- Classes taught in English except Hungarian language classes
- Tandem partner program
- Volunteer opportunities
- International excursion
- Minimum 2.5 G.P.A.
- Students must be currently enrolled in a U.S. or foreign university
- Open to freshmen (2nd semester), sophomores, juniors and seniors
- Open to all levels of Hungarian speakers
- Completed API application
- University contact information form
- One letter of recommendation
- One official transcript
- Copy of passport
- Additional supplemental materials
- Entry requirement: valid passport with supporting documents (more information provided post acceptance)
Dates & Fees
API students participate in several excursions per session designed to help familiarize them with areas of their host city, country, and surrounding region. The following is a listing of all excursions for API Budapest programs. All excursions are subject to change.
DANUBE BEND (ESZTERGOM AND VISEGRÁD)
Esztergom was once the medieval capital of Hungary. Today, the main attractions are the palace on Castle Hill and domed Basilica – the nation’s largest church. In the 14th century, Visegrád was the capital of Hungary, and its castle was made into a royal palace that was once described as a “paradise on Earth.” Although history has taken a toll on the village, the ruins can still provide interesting insight into Hungary’s past.
The fascinating folk tradition of the Busó Carnival in Mohács celebrates the bidding of farewell to winter and the welcoming of spring. During the festivities, the male inhabitants of the town of Mohács dress up in sheepskin coats turned inside out, and wear huge wooden masks, painted red. Carrying many bells and rattles, they march through town, making as much noise as possible to scare winter away. As part of the celebrations, students will see many folk dance shows and may be invited to join in!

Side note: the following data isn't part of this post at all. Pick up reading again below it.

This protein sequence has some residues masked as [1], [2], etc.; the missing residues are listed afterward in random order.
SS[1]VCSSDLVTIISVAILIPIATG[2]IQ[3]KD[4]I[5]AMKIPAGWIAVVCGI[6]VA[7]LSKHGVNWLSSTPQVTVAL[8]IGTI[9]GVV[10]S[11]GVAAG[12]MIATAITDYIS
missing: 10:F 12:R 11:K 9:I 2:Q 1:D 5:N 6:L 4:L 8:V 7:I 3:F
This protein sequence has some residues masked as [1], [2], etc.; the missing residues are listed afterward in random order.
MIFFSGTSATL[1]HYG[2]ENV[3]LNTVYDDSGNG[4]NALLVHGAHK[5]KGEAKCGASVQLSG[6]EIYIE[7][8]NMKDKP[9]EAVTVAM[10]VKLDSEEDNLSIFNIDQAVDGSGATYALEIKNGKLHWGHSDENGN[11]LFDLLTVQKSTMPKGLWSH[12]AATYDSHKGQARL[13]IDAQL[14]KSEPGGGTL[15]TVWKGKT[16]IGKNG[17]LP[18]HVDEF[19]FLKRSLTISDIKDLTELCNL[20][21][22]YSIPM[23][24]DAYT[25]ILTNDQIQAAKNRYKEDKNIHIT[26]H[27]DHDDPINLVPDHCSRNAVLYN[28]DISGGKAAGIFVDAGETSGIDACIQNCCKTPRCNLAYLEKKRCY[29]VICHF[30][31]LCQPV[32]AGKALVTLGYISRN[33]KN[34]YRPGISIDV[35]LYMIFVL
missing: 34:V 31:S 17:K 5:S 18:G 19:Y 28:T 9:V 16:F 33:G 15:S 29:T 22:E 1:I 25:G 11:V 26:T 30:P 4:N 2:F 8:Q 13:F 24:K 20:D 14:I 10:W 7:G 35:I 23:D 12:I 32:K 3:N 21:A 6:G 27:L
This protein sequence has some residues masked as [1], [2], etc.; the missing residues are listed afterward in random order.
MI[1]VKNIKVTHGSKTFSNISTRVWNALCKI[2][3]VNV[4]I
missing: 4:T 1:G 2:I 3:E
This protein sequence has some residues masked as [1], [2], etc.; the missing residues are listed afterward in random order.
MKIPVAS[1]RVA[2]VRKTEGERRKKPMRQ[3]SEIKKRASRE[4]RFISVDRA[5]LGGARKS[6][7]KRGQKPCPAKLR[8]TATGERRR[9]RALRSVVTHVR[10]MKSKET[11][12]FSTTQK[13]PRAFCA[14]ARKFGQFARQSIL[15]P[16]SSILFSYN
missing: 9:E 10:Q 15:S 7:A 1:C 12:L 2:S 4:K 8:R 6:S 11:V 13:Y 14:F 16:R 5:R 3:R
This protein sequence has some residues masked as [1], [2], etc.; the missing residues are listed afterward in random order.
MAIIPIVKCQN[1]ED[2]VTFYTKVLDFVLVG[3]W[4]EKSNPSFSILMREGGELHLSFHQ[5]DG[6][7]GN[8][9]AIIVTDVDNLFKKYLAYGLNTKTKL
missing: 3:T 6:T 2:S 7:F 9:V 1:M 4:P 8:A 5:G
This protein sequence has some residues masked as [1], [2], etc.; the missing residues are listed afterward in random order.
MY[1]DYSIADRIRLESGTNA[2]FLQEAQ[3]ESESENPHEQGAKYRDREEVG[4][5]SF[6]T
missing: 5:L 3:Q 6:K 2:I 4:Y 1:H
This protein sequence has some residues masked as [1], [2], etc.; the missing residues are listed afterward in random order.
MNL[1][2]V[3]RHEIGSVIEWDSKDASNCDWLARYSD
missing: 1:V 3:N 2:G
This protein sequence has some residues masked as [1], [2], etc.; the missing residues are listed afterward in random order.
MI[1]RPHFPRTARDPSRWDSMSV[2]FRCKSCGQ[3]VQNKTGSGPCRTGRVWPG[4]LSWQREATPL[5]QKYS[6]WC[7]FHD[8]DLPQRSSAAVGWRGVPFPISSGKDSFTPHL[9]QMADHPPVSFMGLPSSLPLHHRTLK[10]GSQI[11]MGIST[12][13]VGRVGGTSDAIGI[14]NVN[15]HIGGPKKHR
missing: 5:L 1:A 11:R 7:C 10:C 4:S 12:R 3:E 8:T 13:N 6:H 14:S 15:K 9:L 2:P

The monuments in Pécs reveal a long history of Roman, Ottoman and Habsburg influence. Remnants of the 1543-1686 Turkish occupation are found in the two former mosques and Ottoman architecture. The 11th century cathedral and ruins of a 4th century Roman cemetery illustrate the rich history here.
PRAGUE, CZECH REPUBLIC
Prague is and has been one of the most beautiful European cities since the Middle Ages. It is known as the “City of 100 Towers,” “Heart of Europe” and “Golden Prague.” In the 18th century, six independent towns were incorporated into the city making up today’s quarters. Because the city stayed relatively untouched by the wars of the 20th century, much of its historic architecture remains, with styles ranging from Art Nouveau to Baroque, Renaissance, Cubist, Gothic, Neo-Classical and Ultra-Modern.
KRAKOW, POLAND (INCLUDING VISIT TO AUSCHWITZ)
Poland’s former capital has always been famous for its beauty, charm and culture. Structurally, Krakow survived WWII virtually untouched with elegant squares, charming castles, an historic Jewish district and museums. Southwest of Krakow is Oswiecim (Auschwitz). From 1940 until 1945, morethan 1.5 million people lost their lives in this Nazi concentration camp. Students will tour the camp and learn about this tragic episode in world history.
This 12th century baroque town has inspired artists for centuries. In 1690, when the Turks invaded Belgrade, more than 6,000 Serbian residents fled to Szentendre and settled there. This gave it a unique Balkan feel with its cobblestone roads and red-tiled roofs. Today, the town is famous for its many museums, including the open air museum showing Hungarians’ way of life in centuries past.
In Transylvania students discover one of the less frequently traveled parts of the Eastern Bloc. Kolozsvár (Cluj), the unofficial capital of Transylvania, is renowned for its amazing historical legacy and culture. The Torda gorge and the village of Torockó are well-known for their beautiful scenery and unique hiking trails. This part of Romania is one of those rare parts of Europe where time seems to have stood still and many people live as their ancestors did centuries ago.